During the Angolan War between FAPLA, the FNLA and UNITA, the first suprise was the appearance of Cuban troops in that country. But if the Cubans expected to hand victory to the MPLA on a platter, they were bitterly disappointed. The SADF's operation SAVANNAH in 1975 - 1976 was to assist UNITA on a strategic level, and during operation Reindeer in 1978 the SADF surprised SWAPO and FAPLA by launching a very deep airborne raid, refuelling helicopters inside Angola, to enable them to carry out an effective withdrawal. Every commander agreed that it was utterly nonsensical to have troops carrying heavy equipment, attack before the rainy season. But this is exactly what our troops did during operation Askari. Another myth was dispelled when mechanised units traversed dense bush; "That's impossible !", it was said, but our tanks and Ratel Infantry Combat Vehicles did just that. Eavesdropping by our signal units helped during operations - apparently the enemy did not believe that this was possible. Textbooks said that guns should only be deployed behind forward infantry lines, but the SADF did the opposite, siting guns ahead of the infantry, while sending OP's far forward, to report from behind enemy lines. Radio beacons were installed inside FAPLA camps, once again a daring exploit that the enemy did not expect. The enemy knew that the G5 cannon had a range of 45 km, but did not believe that they would fire from close to the forward infantry lines. From 1985 anti-personnel bombs with ball bearings were employed that wreaked havoc, while, from 1987 on, an improved version was able to demolished armoured trucks and tanks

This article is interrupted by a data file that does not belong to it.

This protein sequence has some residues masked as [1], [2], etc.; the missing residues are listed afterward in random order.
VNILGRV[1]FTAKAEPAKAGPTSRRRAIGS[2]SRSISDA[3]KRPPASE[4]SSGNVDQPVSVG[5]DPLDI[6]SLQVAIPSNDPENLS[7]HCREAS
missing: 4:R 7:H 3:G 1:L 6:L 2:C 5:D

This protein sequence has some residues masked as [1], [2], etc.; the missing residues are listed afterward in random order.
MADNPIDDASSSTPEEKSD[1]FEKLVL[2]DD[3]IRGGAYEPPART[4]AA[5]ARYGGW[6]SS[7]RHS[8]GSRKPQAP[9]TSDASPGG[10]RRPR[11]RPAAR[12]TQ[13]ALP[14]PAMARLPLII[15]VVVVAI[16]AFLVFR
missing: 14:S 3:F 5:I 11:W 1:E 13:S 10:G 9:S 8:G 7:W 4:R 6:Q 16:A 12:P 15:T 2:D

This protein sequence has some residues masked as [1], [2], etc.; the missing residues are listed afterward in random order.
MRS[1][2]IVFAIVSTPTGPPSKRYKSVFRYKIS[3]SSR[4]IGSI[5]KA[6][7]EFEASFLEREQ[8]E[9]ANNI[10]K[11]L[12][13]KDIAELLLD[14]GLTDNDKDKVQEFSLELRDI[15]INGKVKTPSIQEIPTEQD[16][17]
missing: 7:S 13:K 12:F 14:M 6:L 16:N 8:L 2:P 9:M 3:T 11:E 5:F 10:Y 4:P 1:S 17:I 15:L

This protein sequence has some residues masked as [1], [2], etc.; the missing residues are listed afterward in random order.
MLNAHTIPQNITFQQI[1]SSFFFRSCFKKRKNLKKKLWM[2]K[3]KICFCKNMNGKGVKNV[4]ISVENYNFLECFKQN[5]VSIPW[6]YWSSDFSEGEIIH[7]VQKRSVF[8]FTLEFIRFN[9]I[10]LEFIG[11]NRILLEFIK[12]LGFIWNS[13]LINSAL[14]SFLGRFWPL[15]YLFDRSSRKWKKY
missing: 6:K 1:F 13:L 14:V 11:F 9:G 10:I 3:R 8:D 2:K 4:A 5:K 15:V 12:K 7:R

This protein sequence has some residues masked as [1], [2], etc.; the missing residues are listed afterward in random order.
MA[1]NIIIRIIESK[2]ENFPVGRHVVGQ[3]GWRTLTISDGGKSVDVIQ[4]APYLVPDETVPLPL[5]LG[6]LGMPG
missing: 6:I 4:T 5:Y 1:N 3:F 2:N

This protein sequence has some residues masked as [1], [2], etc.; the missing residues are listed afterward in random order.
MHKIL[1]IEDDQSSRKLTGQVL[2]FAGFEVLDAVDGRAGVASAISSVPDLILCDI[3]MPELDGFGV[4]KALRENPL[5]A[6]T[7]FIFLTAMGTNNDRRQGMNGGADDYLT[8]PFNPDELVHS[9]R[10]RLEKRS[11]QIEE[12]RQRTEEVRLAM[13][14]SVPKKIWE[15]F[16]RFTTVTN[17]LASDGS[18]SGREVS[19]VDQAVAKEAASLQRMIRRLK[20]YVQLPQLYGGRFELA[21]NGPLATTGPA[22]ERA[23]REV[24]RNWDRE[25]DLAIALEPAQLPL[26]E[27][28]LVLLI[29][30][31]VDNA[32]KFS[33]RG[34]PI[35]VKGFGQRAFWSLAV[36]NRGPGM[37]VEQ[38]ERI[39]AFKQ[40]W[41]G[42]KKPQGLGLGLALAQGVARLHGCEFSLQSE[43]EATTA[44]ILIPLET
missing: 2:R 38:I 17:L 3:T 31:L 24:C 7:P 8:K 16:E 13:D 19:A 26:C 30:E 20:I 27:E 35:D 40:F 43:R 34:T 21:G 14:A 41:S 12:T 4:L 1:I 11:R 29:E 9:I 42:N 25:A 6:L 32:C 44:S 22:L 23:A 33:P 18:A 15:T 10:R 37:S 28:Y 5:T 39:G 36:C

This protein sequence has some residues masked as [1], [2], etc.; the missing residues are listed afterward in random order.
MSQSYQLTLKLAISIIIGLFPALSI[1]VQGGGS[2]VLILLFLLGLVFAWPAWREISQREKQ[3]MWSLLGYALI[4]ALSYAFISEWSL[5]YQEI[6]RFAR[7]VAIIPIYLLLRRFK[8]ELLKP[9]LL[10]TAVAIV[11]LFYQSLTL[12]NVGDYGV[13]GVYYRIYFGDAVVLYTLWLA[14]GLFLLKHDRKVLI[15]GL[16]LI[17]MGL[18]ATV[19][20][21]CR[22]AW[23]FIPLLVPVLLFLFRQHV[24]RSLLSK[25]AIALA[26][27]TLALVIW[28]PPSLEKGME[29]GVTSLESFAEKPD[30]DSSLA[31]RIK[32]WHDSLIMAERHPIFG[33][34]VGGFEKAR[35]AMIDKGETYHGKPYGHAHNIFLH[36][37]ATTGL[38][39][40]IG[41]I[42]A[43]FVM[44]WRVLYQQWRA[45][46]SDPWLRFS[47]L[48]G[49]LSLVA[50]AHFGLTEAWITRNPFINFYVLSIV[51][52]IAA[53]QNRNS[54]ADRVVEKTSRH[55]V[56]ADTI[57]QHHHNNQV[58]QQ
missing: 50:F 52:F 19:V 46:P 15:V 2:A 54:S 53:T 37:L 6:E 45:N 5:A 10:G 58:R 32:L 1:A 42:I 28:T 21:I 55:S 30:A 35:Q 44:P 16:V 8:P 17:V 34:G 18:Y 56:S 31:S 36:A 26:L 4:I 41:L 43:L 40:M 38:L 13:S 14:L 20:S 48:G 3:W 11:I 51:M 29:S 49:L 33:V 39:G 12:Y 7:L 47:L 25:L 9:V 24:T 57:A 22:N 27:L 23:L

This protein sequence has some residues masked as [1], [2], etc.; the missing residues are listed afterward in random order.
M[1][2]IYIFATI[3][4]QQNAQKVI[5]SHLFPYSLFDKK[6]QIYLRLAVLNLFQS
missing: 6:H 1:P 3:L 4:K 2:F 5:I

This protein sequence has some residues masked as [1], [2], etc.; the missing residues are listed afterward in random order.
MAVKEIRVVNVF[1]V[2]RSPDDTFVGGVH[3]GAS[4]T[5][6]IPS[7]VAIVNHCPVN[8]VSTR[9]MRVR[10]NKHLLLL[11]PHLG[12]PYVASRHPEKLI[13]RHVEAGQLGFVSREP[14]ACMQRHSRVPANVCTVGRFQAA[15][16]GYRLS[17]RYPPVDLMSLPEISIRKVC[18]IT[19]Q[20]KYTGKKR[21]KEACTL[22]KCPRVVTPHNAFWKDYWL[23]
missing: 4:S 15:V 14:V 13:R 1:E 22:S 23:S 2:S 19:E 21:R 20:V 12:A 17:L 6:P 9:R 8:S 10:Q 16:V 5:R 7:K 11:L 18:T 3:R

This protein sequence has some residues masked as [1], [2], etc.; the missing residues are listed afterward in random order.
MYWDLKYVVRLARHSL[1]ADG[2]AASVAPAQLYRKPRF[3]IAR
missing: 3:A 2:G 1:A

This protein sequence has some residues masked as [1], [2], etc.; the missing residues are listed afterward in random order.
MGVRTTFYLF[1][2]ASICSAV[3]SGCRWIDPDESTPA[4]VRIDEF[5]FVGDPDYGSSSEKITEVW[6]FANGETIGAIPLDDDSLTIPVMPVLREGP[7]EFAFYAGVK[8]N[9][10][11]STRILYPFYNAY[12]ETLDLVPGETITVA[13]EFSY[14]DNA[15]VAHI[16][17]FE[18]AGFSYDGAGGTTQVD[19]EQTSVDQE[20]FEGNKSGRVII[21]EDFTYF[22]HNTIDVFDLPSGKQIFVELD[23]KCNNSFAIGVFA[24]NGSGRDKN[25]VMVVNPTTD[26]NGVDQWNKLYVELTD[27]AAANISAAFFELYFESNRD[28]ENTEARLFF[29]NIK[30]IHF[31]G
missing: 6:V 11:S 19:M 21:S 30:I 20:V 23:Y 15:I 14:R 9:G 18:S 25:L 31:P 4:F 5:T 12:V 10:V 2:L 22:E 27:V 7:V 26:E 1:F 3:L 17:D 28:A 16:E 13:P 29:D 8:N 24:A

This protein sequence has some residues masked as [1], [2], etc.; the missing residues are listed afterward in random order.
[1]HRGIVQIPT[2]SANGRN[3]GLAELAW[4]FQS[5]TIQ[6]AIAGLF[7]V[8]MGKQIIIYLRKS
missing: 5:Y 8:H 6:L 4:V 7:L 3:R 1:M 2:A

The SA Air Force sent Buccaneers and Mirages against enemy targets and they used smart bombs against bridges. Doing what the SADF was not supposed to do, they dropped Para's in batches of 20 to 30 by helicopter far into enemy territory in so-called "Butterfly" raids. To evacuate them, SAAF helicopters, due to their limited range, refuelled behind enemy lines and then evacuated the Para's safely.
A lot of damage was done by doing unorthodox things, often a tiny force of 3 to 5 soldiers effectively tied down thousands of enemy soldiers to the benefit of our own forces.
It was an unusual, riveting talk that shed light on quite a number of events that had been previously unknown to members and guests and this was greatly appreciated.
Following the Anglo-Boer war, Natal's government decided to introduce a poll4ax to boost their depleted treasury. This move met with opposition from the Black community of the colony, resulting in sporadic violence. The militia were called in and suppressed these incidents with some degree of success.
Then, in 1906, certain chiefs refused to pay this tax, and a minor but influential chief, Bhambatha Zondi, was forced by his izinduna to make a stand. He was supported by many tribes, resulting in the outbreak of "The Natal rebellion" or "Bhambatha rebellion". The rebels introduced some fascinating "hit and run" tactics to modern warfare, and led the military on a number of wild-goose chases. What was amazing, however, was the use of a conventional force in a "guerilla campaign". The rebellion was eventually crushed in the battle of Mome Gorge.
Ken is an authority on Kwa-Zulu/Natal history, and his illustrated talk promises to be outstanding
II Sep 97 THE DUTCH SIGNAL SYSTEM AND THE MUZZLE LOADING
THE WESTERN CAPE
Talk by Cdr G. de Vries, OC SAS Wingfleld
9 Oct 97 THE S.A. WOMEN'S SERVICES - WW II
Panel Discussion chaired by CoI.O.E.F. Baker
13 Nov 97 THE ATTACK ON PEARL HARBOUR -1941
Talk by Mr. W.C.C. Newton
Dec 97 In recess
Meetings are held on the second Thursday of each month, (barring December), at the SA LEGION'S ROSEDALE COMPLEX, Lower Nursery Road, Rosebank, (off Alma Road), opposite the Rosebank railway station, below the line. Visitors are welcome. Donation R 2,00. Tea will be served.
GET WELL SOON : Our good wishes go to our Honorary Secretary, Paul Lange, who is recovering from major surgery. We hope he will be back with us in the not too distant future
John Mahncke, (Vice-Chairman/Scribe), (021) 797 5167